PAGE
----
Last month we saw how a bullet-proof jacket works. Did you wonder how the material that it is made of - Kevlar - was discovered? And by whom? Then let's meet Stephanie Kwolek.
Discovery of Kevlar
In 1964, Stephanie Kwolek was looking for a new kind of fibre for making tires. One day in her lab, she had mixed up two chemicals poly-p-Phenylene-terephthalate and polybenzamide (what complicated names!) to see if they would form a polymer. But rather than form a clear solution as a polymer should, this one was fibrous and cloudy. She was about to throw it away, when her technician Charles Smullen suggested that they test the polymer.
It turned out to be stiffer and stronger than nylon. In fact, it was nine times as strong. She sent it to be tested again, but the result was the same. The new polymer turned out to be revolutionary. Called Kevlar, it now has more than 200 applications, from bullet-proof jackets to airplane tires.
Kevlar has been so important in saving lives, police officers often walk up to Stephanie Kwolek to thank her. One of them even asked her to autograph his bullet-proof jacket!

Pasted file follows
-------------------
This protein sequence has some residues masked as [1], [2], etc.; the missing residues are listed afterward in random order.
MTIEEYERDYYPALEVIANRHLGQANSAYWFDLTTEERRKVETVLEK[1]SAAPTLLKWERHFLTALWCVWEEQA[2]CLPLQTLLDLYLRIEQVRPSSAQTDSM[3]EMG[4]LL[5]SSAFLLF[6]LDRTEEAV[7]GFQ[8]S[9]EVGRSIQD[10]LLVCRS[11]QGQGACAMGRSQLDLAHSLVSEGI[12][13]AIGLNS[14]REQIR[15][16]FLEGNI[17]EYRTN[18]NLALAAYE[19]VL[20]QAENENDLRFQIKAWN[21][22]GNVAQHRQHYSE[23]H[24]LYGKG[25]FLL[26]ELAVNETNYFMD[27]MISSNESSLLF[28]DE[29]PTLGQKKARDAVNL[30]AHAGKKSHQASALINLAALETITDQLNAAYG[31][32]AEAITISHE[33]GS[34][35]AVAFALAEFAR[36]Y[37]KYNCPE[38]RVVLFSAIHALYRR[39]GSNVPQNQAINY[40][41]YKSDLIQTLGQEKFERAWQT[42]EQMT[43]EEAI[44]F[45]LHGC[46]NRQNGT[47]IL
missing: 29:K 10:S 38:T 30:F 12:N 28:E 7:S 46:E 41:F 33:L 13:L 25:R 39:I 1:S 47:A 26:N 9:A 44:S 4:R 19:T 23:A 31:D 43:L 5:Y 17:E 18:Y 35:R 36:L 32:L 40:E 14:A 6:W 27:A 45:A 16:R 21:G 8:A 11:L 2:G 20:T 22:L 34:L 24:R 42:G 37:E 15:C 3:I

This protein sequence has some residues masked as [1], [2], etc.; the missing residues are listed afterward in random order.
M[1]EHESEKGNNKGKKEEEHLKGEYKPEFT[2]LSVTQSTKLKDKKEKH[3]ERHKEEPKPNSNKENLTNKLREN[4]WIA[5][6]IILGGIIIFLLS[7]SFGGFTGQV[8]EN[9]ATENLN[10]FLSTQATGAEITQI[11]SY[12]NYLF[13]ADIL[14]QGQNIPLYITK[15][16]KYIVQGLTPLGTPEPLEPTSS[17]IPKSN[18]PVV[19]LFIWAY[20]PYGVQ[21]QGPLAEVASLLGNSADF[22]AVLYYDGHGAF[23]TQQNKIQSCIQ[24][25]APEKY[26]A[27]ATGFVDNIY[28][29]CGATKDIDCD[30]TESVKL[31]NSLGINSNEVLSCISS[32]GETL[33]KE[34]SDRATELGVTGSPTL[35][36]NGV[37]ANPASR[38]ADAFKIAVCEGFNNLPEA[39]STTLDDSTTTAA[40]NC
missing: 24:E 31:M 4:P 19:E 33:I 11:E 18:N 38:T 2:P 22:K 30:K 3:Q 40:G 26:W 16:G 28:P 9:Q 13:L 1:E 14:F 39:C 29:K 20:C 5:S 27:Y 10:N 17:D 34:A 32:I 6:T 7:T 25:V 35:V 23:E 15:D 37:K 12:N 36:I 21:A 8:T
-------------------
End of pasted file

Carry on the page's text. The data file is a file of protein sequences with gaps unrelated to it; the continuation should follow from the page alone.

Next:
Her life and career
Stephanie Kwolek was born in 1923 in New Kensington, Pennsylvania, USA. She studied chemistry at Carnegie Mellon University, and at first wanted to be a doctor. Not having enough money for medical school, she joined the chemical company DuPont in 1946, where she could earn enough to pay for medical school. It was a great opportunity, for those days such jobs were not available to women.
Just eight years ago, DuPont had invented Nylon, the first synthetic fabric. Stephanie Kwolek was hired to look for similar fibres. She found the work so interesting that she stayed on, and did not go to medical school. She says of herself, "I love doing chemistry, and I love making discoveries."
How did she discover Kevlar? She explains, "I discovered over the years that I seem to see things that other people did not see... if things don't work out I don't just throw them out, I struggle over them, to try and see if there's something there."
Here's a short video biography:
Stephanie Kwolek has 17 patents to her name. She is a fellow of the National Academiy of Sciences of the USA, and has received the Perkin Medal, a medal given to outstanding inventors.